“Oh jeez, cult following is quite a grandiose term. I was walking on the piers the other day and some guy who hangs out there was familiar with the material, humming the bass line to I Wonder. I like that.”

The room has posters from skirting board to cornicing. Vintage black and white prints of Jim Morrison in his Lion Pose, Bob Dylan brooding behind shades and psychedlic screenprinted swirls… There’s an intimidating amount of CDs and LPs, books and framed photographs. There’s a lived in feeling, with none of that affected Top Billing style that the neighbouring Oranjezicht homes prescribe to. Sitting in the room are two men. Sixto Rodriguez, the cult musician that managed to write the defining tunes of 70s South Africa while living in the states, and the man who went searching for him, Stephen Segerman.

The reasons for the Sugar Man’s sudden disappearance became part of South African folklore. He had died of a heroin overdose… shot himself on stage after a gig… was jailed for killing his wife… burnt to death while performing… the rumour mill churning out stories more fascinating and frivolous than the next fabulist’s fable.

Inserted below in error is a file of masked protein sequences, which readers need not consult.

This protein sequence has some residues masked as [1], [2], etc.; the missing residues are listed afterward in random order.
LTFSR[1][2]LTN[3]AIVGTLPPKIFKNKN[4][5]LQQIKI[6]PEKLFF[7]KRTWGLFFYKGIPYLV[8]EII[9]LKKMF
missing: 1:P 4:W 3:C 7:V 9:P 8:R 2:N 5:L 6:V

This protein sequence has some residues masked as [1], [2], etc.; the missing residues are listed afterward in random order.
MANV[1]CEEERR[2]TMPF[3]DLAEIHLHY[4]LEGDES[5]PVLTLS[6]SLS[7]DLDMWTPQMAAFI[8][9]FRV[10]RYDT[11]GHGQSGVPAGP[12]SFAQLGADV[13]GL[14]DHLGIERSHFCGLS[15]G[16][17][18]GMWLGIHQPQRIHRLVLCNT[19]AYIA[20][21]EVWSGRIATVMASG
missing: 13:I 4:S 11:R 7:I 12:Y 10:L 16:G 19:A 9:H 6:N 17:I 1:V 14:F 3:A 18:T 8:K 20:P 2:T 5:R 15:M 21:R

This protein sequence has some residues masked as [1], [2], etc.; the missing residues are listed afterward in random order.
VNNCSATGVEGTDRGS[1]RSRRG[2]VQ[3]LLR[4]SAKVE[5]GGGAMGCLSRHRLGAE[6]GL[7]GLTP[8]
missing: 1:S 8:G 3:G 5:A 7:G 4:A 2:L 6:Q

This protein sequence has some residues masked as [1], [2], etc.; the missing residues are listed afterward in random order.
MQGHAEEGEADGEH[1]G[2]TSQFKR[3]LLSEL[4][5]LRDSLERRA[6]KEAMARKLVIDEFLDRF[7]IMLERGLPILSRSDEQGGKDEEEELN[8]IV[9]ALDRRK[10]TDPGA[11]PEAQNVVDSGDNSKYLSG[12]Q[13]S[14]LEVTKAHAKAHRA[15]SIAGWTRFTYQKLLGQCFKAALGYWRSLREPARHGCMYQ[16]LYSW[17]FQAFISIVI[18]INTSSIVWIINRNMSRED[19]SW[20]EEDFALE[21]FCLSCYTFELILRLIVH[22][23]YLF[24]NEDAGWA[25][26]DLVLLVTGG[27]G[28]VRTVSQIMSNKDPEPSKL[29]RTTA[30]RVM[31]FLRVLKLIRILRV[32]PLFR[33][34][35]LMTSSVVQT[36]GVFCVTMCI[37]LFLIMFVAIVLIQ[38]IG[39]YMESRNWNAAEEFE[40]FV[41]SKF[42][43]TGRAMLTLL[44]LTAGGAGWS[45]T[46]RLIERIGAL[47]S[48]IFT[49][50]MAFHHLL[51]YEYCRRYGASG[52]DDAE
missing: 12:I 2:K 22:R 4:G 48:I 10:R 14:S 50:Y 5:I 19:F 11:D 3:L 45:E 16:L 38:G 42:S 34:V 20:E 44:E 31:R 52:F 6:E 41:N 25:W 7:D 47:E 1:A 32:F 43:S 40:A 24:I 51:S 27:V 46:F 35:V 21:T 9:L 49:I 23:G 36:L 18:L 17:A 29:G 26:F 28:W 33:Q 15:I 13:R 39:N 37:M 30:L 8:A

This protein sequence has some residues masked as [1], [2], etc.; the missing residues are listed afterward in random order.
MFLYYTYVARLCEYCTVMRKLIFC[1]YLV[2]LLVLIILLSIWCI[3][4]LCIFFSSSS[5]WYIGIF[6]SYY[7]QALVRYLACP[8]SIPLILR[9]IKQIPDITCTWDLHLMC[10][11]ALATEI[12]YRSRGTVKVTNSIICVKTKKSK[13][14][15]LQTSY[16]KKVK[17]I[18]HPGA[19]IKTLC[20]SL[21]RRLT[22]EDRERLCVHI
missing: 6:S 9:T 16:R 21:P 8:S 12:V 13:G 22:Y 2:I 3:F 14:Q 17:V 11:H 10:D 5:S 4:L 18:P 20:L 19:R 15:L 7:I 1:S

Rodriguez defied these by touring South Africa in 1998. My parents watched him then, and when Rodriguez returned some years later I watched while holding my 9-month pregnant girlfriend’s belly.

Both times he played Sugar Man, his most famous song and a paean to his drug dealer delivered in a distinct nasal drawl. Rodriguez says the song is “descriptive not prescriptive” and whether or not it promotes drug-use is besides the point, it has great imagery and use of hippy slang – “silver magic ships” and “sweet Mary Jane” – and a freak-out mid section that’s only second to Led Zeppelin’s ‘Whole Lotta Love’.

But writing about music is like dancing about architecture. So do yourself a favour and give the song a listen. Even if you know the song, go back, listen to it again, like properly listen, and lose yourself a little bit.

Then, because it’s impossible to interview Rodriguez – at least for this interviewer – in the traditional sense, I’ve compiled a collection of the soundbites I recorded in that lounge six years ago. Enjoy.

Oh jeez, cult following is quite a grandiose term. I was walking on the piers the other day and some guy who hangs out there was familiar with the material, humming the bass line to I Wonder. I like that.

I know this material came out a while back, but I like to consider myself contemporary. I’m up to date. I watch bands in Detroit and hang out with music people, people in the arts and stuff.

I’ve never played a gig in the States. It’s a heavy market there, and I really don’t seek it, per se. It’s two different situations. I’m happy the way things turned out. It’s an odd twist to the story, but yeah.

Music is my passion but you got to do an internship everywhere else. I’m hard working class. I think it’s good to stay physically active. Good hard labour. It’s a physical thing, music. So it’s like, you know, it’s good, and it keeps you out of trouble and it’s something to do.